November 3rd, 2012
09:00 PM ET
Editor's Note: Mark Schloneger is pastor of North Goshen Mennonite Church in Goshen, Indiana.
By Mark Schloneger, Special to CNN
It seems frivolous, even foolish.
On Tuesday, as the world turns its attention to who will occupy the most powerful office of the world’s most powerful nation, hundreds of churches will gather across the United States to worship a servant.
As votes are counted to elect a president, thousands of Christians will take the bread and the cup to remember their crucified Lord.
As winners are projected and the electoral map is updated, Christians of many denominations will sing their praises and proclaim their loyalty to Jesus.
It seems ridiculous, even silly.
After all, America is at a crossroads, and we are in the midst of one of the most critical presidential elections of our lifetimes. We know this because people have recited this same tired mantra before every presidential election.
Our fears, our hopes, our worries and our struggles are the currency that buys our votes. And how do politicians and their supporters acquire this precious currency? They invest billions of dollars to foment fear, inspire hope, create worry and exploit our struggles.
It’s a power play. Some of us are pawns, and some of us are participants. But some of us are choosing a different part.
I initiated the Election Day Communion Campaign out of a concern that Christians in the United States are being shaped more by the tactics and ideologies of political parties than by our identity and unity in Christ. Out of this concern, a simple vision sparked the imaginations of congregations nationwide: the church being the church on Election Day, gathering at the Lord’s Table to remember, to give thanks for, and to proclaim its loyalty to Jesus.
Gathering for Communion on Election Day seems fitting, for the practice of Communion is an inherently political act. It is both a pledge of allegiance to Jesus and a declaration of independence from all other powers making claims on our bodies, minds and souls.
Far too often, the church has abandoned its first love for the siren song of political parties promising protection, prosperity and peace. Far too many times, the church has ceded the practice of its faith to the spiritual and the private while leaving others to address matters of justice. And far too frequently, the church has attempted to speak truth to power while seeking and relying on that same power for protection.
The bread and the cup are God’s antidotes to our fickle memories. As we eat and drink together, we remember that all things fall under the lordship of Christ. We remember our sin and need to repent.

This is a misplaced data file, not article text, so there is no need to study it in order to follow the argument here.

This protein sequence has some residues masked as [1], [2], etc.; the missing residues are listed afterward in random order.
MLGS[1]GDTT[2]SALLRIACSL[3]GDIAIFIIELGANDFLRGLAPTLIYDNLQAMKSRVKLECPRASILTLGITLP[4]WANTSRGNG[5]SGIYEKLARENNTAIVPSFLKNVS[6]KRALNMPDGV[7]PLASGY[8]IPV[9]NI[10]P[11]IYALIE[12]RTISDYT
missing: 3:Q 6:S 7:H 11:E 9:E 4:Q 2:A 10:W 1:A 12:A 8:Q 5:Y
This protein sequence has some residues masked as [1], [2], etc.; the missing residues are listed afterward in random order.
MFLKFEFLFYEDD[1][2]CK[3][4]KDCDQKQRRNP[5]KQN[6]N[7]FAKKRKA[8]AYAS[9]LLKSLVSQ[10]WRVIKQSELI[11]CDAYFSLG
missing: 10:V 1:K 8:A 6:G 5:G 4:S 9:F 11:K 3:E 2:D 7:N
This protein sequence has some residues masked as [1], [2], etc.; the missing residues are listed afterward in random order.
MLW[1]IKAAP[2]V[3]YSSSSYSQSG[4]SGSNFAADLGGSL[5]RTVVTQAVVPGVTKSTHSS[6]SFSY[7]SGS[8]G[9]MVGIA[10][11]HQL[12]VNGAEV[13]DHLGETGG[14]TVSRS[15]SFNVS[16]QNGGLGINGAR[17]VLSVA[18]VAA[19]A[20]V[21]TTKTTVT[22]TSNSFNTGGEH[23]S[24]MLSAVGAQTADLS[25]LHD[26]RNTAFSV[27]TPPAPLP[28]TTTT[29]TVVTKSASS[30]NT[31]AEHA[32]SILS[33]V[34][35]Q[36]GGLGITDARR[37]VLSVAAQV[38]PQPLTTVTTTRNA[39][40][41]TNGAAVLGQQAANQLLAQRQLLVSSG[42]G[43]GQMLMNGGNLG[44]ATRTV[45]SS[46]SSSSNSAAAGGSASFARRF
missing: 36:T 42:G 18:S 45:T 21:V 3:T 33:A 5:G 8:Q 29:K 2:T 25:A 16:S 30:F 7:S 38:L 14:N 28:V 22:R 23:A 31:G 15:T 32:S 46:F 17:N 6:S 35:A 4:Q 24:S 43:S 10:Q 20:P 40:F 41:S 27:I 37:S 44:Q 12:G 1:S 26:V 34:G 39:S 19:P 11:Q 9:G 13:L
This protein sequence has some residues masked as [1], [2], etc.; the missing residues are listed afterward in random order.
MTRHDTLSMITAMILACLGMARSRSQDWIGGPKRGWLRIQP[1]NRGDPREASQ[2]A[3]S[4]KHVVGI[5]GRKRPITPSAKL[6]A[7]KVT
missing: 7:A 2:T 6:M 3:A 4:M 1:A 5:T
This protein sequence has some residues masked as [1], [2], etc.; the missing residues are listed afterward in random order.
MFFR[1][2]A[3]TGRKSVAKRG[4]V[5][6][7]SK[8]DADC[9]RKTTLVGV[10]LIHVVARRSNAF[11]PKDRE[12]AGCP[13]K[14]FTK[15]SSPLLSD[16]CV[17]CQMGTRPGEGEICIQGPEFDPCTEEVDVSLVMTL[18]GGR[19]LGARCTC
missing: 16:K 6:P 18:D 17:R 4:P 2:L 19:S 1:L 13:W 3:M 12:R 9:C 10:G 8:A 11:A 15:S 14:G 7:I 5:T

We remember that God has lifted up the humble, filled the hungry with good things, and chosen to reveal God’s strength through our weakness.
We remember that the only Christian nation in this world is the church, the holy nation that transcends all human-made walls, boundaries and borders.
As we gather at the table, we remember that the power to redeem, to save, and to transform comes not from atop the seat of power but from within the life, death and resurrection of Jesus.
We will gather for Election Day Communion not because we think that the issues at stake in this election are unimportant or that our votes don’t really matter. No, we will gather for Communion because we think that the issues at stake in all elections are far too important to be relegated to our votes alone.
The Lord’s Supper reminds followers of Jesus to practice the politics of Jesus. To me, practicing the politics of Jesus means working to protect the sanctity of all human life, whether it is found in the womb, in prison, or in countries at war against us.
It means choosing the way of forgiveness and reconciliation rather than vengeance and violence. It means practicing an economy based on generosity and mutual aid.
It means offering care and compassion to suffering people regardless of their immigration status, economic class or religious practice.
It means being good stewards of God’s good creation. And, most of all, it means allowing God’s kingdom to break into the entirety of our lives, from the privacy of our homes to the politics we practice in public.
The bread and the cup keep calling me back to the table inscribed with memory. There, I remember God’s choice for the transfer of power. There, I remember where to go with my fears, my hopes, my worries and my struggles. At the table, with my sisters and brothers, I am in the presence of the Holy.
Though I’m interested in the outcome of the presidential election, I won’t be watching the projected results as they are announced. I’ve made a prior commitment. I intend to honor it.
The opinions expressed in this commentary are solely those of Mark Schloneger.
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The CNN Belief Blog covers the faith angles of the day's biggest stories, from breaking news to politics to entertainment, fostering a global conversation about the role of religion and belief in readers' lives. It's edited by CNN's Daniel Burke and Eric Marrapodi with daily contributions from CNN's worldwide newsgathering team and frequent posts from religion scholar and author Stephen Prothero.